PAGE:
Matthew – Head of Radiology Physics
If you have an interest in technology and science, would like to work in a hospital department, and are generally interested in how things work then read on. Maybe your future career could be in radiology physics.
What attracted you to this job?
I have always been interested in technology and science. I always liked the applied side of any subject and the medical sector is very applied.
What does your typical day involve?
My days can be quite varied. I may be commissioning expensive X-ray equipment or facilities within a hospital, dealing with a radiation incident, developing a research study or advising on how best to image patients at low radiation doses.
What gives you the most job satisfaction?
I like to complete projects in whatever form. A while back I was part of a team that installed a digital archive system for X-ray images. We had to work out how to ensure 500k images per year could be stored and available all round the hospital including in theatres, wards and A&E.
What do your friends and family think about your job?
My wife thinks physics is boring and doesn’t care how things work but I have to know what makes them tick even if I can’t put them back together again. My sister also did a Physics degree and my brother is an underwater sonar communications engineer so they understand.
Tell us more about your environment in terms of work-life balance.
I try to keep my work and home life balanced as much as possible especially as I have two young children, but my employer (NHS) is very enlightened and helps a great deal with flexible working. I would like to have more time for both work and play but I do have to sleep!
How did you get to where you are today?
I had no idea what I wanted to do until I did a medical physics module as part of my undergraduate physics degree. We had a tour of the Queen Elizabeth Hospital in Birmingham and from then on I tried to get a graduate trainee post in medical physics. To improve my chances I did a masters (MSc) in applied radiation physics. I then took a job at Nottingham where the people were very excited to get their first trainee. They really looked after me and I really enjoyed the training. The rest as they say is history!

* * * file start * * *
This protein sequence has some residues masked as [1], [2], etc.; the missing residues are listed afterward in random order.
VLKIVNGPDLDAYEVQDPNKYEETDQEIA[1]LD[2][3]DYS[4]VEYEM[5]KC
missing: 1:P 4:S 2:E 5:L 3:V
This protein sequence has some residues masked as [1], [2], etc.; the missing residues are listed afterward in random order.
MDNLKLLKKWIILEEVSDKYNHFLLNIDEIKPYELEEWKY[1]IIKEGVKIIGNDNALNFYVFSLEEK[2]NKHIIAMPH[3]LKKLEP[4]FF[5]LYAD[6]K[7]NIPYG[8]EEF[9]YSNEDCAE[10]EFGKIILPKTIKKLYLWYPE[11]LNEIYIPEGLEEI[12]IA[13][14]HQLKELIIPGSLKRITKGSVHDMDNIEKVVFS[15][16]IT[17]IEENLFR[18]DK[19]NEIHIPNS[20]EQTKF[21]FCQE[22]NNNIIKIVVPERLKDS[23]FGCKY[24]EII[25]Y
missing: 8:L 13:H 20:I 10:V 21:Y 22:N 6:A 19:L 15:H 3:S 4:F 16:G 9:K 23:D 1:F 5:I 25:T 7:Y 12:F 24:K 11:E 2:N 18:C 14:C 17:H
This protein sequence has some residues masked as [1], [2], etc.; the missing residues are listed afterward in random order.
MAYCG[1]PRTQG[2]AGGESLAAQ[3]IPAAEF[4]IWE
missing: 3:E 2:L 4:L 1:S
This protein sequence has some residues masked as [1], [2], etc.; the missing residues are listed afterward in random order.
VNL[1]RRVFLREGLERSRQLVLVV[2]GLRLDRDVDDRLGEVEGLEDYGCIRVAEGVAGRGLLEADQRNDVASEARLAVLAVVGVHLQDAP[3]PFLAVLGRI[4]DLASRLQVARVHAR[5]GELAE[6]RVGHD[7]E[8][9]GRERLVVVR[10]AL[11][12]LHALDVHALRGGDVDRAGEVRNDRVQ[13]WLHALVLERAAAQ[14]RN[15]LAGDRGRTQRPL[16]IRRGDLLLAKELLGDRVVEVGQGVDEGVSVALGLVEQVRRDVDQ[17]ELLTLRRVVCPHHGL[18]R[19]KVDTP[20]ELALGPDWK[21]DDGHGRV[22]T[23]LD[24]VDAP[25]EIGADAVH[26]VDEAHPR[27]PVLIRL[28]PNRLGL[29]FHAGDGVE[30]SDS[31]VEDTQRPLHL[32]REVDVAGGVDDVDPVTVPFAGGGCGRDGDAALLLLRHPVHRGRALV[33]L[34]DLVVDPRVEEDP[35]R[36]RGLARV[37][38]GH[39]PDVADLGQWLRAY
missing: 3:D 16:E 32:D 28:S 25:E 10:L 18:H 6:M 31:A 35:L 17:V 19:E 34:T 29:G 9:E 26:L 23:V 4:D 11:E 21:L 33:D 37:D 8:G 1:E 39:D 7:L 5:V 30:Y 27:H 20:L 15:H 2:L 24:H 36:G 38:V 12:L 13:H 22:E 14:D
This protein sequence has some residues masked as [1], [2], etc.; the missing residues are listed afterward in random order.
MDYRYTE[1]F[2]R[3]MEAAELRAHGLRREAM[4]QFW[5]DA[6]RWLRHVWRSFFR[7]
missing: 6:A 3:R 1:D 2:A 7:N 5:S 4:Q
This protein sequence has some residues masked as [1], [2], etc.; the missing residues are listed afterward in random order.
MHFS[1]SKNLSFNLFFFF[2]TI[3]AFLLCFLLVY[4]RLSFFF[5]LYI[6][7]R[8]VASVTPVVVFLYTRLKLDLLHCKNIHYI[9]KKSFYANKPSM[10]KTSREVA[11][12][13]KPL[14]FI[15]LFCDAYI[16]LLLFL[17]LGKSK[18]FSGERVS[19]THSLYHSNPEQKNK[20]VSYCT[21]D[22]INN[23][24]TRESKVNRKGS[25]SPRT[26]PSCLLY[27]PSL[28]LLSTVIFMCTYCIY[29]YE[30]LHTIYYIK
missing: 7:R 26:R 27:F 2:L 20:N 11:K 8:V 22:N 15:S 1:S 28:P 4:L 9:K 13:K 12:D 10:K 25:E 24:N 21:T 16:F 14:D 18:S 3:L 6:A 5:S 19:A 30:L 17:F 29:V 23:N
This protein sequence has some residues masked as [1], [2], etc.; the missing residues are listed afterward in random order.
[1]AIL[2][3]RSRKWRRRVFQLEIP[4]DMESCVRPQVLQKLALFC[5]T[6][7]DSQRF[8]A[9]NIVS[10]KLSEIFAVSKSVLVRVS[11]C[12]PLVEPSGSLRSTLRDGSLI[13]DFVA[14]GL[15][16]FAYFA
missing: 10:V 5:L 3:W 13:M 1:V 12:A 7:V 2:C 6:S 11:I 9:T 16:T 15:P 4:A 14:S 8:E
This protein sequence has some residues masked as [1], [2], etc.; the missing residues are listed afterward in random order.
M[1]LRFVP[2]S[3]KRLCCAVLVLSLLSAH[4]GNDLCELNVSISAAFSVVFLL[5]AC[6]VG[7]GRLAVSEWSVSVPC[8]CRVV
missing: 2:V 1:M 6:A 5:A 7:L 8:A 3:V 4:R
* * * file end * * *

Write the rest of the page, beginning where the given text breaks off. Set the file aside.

What advice would you give to someone thinking of following your path?
I would suggest that they go and see what the job entails by doing a project with an employer, perhaps as a work experience placement. This will help you understand what the role and employer is like and may lead to a job or perhaps help with getting one at the end. You spend a great deal of time at work so it is worth the investment to find a career you enjoy.
How well is your job compensated? What is the starting salary for someone in your field, and how much can this be expected to rise?
Our graduate trainees start on about £21k rising to £31k when qualified after 3 years. The head of a medical physics department could earn up to £97k.
What kind of hobbies or extracurricular activities do you do to relax?
I play squash to keep fit and get rid of any stress. I enjoy woodworking though I was never very practical at school and was even banned from metalwork for unsafe working.
Have there been any embarrassing moments?
The first time I took a trainee to test an X-ray set the generator exploded due to a short circuit at 60 thousand volts and big orange sparks flew across the room. I don’t think she thought I knew what I was doing.